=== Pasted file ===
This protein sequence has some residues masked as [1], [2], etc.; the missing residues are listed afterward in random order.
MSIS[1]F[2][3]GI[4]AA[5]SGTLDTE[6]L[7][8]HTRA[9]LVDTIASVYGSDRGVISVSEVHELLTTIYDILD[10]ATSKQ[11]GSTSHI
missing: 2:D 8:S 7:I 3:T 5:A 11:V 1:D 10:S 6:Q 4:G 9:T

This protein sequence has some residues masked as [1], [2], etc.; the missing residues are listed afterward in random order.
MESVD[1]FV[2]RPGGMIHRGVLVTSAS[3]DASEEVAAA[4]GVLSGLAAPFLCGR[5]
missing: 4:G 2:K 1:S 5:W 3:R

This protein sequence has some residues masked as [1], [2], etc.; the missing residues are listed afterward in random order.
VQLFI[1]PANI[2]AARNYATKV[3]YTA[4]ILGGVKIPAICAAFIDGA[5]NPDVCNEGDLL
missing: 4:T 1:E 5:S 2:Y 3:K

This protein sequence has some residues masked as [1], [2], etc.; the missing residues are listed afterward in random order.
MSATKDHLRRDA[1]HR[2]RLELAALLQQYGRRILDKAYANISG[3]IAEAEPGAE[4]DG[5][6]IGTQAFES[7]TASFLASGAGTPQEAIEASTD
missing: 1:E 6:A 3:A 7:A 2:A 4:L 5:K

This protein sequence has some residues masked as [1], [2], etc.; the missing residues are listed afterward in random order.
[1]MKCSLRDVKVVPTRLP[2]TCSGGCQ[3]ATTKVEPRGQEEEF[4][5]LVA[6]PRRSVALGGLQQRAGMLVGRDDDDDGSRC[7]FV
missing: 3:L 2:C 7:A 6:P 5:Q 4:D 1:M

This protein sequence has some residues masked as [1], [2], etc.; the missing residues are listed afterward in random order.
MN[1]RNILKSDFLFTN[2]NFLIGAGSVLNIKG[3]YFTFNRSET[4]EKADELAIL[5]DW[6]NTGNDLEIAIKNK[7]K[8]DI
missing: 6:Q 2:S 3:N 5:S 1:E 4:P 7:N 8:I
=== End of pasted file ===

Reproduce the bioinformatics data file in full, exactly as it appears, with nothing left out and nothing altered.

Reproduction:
This protein sequence has some residues masked as [1], [2], etc.; the missing residues are listed afterward in random order.
MSIS[1]F[2][3]GI[4]AA[5]SGTLDTE[6]L[7][8]HTRA[9]LVDTIASVYGSDRGVISVSEVHELLTTIYDILD[10]ATSKQ[11]GSTSHI
missing: 2:D 8:S 7:I 3:T 5:A 11:V 1:D 10:S 6:Q 4:G 9:T

This protein sequence has some residues masked as [1], [2], etc.; the missing residues are listed afterward in random order.
MESVD[1]FV[2]RPGGMIHRGVLVTSAS[3]DASEEVAAA[4]GVLSGLAAPFLCGR[5]
missing: 4:G 2:K 1:S 5:W 3:R

This protein sequence has some residues masked as [1], [2], etc.; the missing residues are listed afterward in random order.
VQLFI[1]PANI[2]AARNYATKV[3]YTA[4]ILGGVKIPAICAAFIDGA[5]NPDVCNEGDLL
missing: 4:T 1:E 5:S 2:Y 3:K

This protein sequence has some residues masked as [1], [2], etc.; the missing residues are listed afterward in random order.
MSATKDHLRRDA[1]HR[2]RLELAALLQQYGRRILDKAYANISG[3]IAEAEPGAE[4]DG[5][6]IGTQAFES[7]TASFLASGAGTPQEAIEASTD
missing: 1:E 6:A 3:A 7:A 2:A 4:L 5:K

This protein sequence has some residues masked as [1], [2], etc.; the missing residues are listed afterward in random order.
[1]MKCSLRDVKVVPTRLP[2]TCSGGCQ[3]ATTKVEPRGQEEEF[4][5]LVA[6]PRRSVALGGLQQRAGMLVGRDDDDDGSRC[7]FV
missing: 3:L 2:C 7:A 6:P 5:Q 4:D 1:M

This protein sequence has some residues masked as [1], [2], etc.; the missing residues are listed afterward in random order.
MN[1]RNILKSDFLFTN[2]NFLIGAGSVLNIKG[3]YFTFNRSET[4]EKADELAIL[5]DW[6]NTGNDLEIAIKNK[7]K[8]DI
missing: 6:Q 2:S 3:N 5:S 1:E 4:P 7:N 8:I